The gap between the rich and the poor has been around a long time and it is something that countries around the globe are still struggling with. The Directorate-General of Budget, Accounting and Statistics (DGBAS) recently released its annual “Survey of Family Income and Expenditure” report, which showed that last year, the average yearly household income for the nation’s 7,959,800 households was NT$1.158 million (US$39,000). The top 20 percent had a yearly disposable income of NT$1.827 million, while the bottom 20 percent had only NT$296,000. This translates into a 6.17-times difference in disposable income between the top and the bottom quintiles, a slight drop compared with two years ago.
However, the average negative savings, or debt, among the 20 percent lowest income earners reached NT$29,308, an increase of NT$8,783 from 2010. If we were to add in the central government debt per capita of almost NT$210,000, these figures would be truly discouraging. According to the DGBAS, part of the reason for the negative savings rate over the past five years is the head of the family often lives off previous savings or pension payments after retirement. However, a closer look shows that other factors, such as years of stagnant salaries, a rising unemployment rate and soaring consumer prices, are also to blame.
Objectively speaking, the wealth gap has become a cliche. It exists in every country, and it is an especially serious problem in China. It is not very surprising, then, that the issue has been heavily politicized by populists. The government must not only concentrate on the “old poor” among low-income earners or those who live on the poverty line; it must also pay attention to the “new poor,” also referred to as the “working poor.” The old poor refers to a minority of disadvantaged individuals who are unable to find employment due to age, disability or sickness, while the new poor refers to people affected by structural unemployment or unstable employment as a result of structural economic changes. It has been estimated there are approximately 2.1 million of these marginalized workers without any formal employment.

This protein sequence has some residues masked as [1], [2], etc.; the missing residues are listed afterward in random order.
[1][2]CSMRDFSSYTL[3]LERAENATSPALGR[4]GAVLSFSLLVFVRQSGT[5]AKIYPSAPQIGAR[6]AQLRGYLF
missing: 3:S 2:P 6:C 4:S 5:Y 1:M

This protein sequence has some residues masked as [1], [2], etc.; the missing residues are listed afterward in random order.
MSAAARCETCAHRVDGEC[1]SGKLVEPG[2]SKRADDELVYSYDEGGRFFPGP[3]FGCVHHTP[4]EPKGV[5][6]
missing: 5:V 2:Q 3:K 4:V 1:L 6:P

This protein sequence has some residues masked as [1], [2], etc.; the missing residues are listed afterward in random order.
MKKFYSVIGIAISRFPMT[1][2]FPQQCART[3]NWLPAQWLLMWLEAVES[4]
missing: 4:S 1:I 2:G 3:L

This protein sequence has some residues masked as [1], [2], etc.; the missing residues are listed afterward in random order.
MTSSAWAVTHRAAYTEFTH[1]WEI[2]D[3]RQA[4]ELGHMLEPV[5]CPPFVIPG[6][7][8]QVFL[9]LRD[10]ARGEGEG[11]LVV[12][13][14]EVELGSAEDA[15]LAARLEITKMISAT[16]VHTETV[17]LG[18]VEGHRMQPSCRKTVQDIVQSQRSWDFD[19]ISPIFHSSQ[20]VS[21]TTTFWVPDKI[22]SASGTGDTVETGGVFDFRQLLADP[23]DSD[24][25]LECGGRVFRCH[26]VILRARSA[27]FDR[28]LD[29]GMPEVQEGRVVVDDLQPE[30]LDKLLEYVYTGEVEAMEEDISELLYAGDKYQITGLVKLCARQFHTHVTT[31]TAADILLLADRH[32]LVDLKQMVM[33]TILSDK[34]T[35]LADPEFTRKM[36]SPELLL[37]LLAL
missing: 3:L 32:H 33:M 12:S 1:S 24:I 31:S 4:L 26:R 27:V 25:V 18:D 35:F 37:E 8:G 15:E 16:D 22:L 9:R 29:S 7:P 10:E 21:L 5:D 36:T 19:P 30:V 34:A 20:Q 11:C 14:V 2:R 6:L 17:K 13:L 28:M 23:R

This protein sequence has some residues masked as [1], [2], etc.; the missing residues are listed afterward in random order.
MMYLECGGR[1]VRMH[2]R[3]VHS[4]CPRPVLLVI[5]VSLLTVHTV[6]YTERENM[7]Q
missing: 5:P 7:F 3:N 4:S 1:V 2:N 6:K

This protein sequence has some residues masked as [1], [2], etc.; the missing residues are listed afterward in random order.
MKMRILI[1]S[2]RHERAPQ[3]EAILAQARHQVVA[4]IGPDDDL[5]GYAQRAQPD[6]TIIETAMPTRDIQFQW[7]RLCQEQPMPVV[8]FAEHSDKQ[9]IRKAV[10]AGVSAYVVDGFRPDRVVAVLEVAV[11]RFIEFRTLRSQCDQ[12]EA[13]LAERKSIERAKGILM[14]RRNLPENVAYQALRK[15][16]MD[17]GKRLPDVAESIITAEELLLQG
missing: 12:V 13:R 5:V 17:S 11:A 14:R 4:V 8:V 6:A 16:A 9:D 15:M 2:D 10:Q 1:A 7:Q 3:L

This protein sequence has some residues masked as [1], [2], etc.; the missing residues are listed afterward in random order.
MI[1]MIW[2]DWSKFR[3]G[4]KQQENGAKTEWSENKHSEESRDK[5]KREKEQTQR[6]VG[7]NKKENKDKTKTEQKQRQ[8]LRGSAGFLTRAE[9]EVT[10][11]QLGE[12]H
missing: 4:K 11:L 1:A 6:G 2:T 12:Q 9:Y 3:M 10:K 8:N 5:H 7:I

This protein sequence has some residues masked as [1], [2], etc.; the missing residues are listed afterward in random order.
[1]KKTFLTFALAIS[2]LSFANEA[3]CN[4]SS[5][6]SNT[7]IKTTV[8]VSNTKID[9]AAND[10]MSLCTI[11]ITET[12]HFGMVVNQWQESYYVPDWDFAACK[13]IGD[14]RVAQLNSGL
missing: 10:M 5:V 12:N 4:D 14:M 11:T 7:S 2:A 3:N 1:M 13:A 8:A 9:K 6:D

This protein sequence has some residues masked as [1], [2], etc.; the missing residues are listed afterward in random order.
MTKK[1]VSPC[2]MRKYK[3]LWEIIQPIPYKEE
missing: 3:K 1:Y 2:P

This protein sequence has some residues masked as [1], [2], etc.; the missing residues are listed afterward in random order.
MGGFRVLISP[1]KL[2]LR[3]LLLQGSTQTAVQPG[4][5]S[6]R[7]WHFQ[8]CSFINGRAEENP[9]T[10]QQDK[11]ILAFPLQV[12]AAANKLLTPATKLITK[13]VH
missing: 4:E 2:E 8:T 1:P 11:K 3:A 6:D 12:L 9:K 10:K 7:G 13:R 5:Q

The new poor are not unemployed and they do not belong to low-income families. They face another form of poverty because the government has largely ignored their plight. Apart from the old poor and the new poor, there is also a group referred to as the “busy and poor” (窮忙族): those who earn less than NT$30,000 per month. According to the DGBAS’ “Manpower Utilization Survey” last year, almost 30 percent of office workers — or more than 2.26 million people — receive an average monthly salary of less than NT$25,000, while about 40 percent — or 3.6 million people — receive less than NT$30,000. These figures show that the group of working poor is increasing as a result of low pay, and their dissatisfaction is a great worry for society.
Indian independence leader Mahatma Gandhi once said: “Poverty is the worst form of violence.”
Poor people have the right to improve their lives and the government should be duty-bound to do so. However, eradicating poverty does not only require effective measures designed for specific problems; innovative thinking is also necessary.
Late Inventec vice chairman Sayling Wen (溫世仁), who spent a lot of effort trying to reduce poverty among farmers, said: “Poverty reduction offers a huge market.”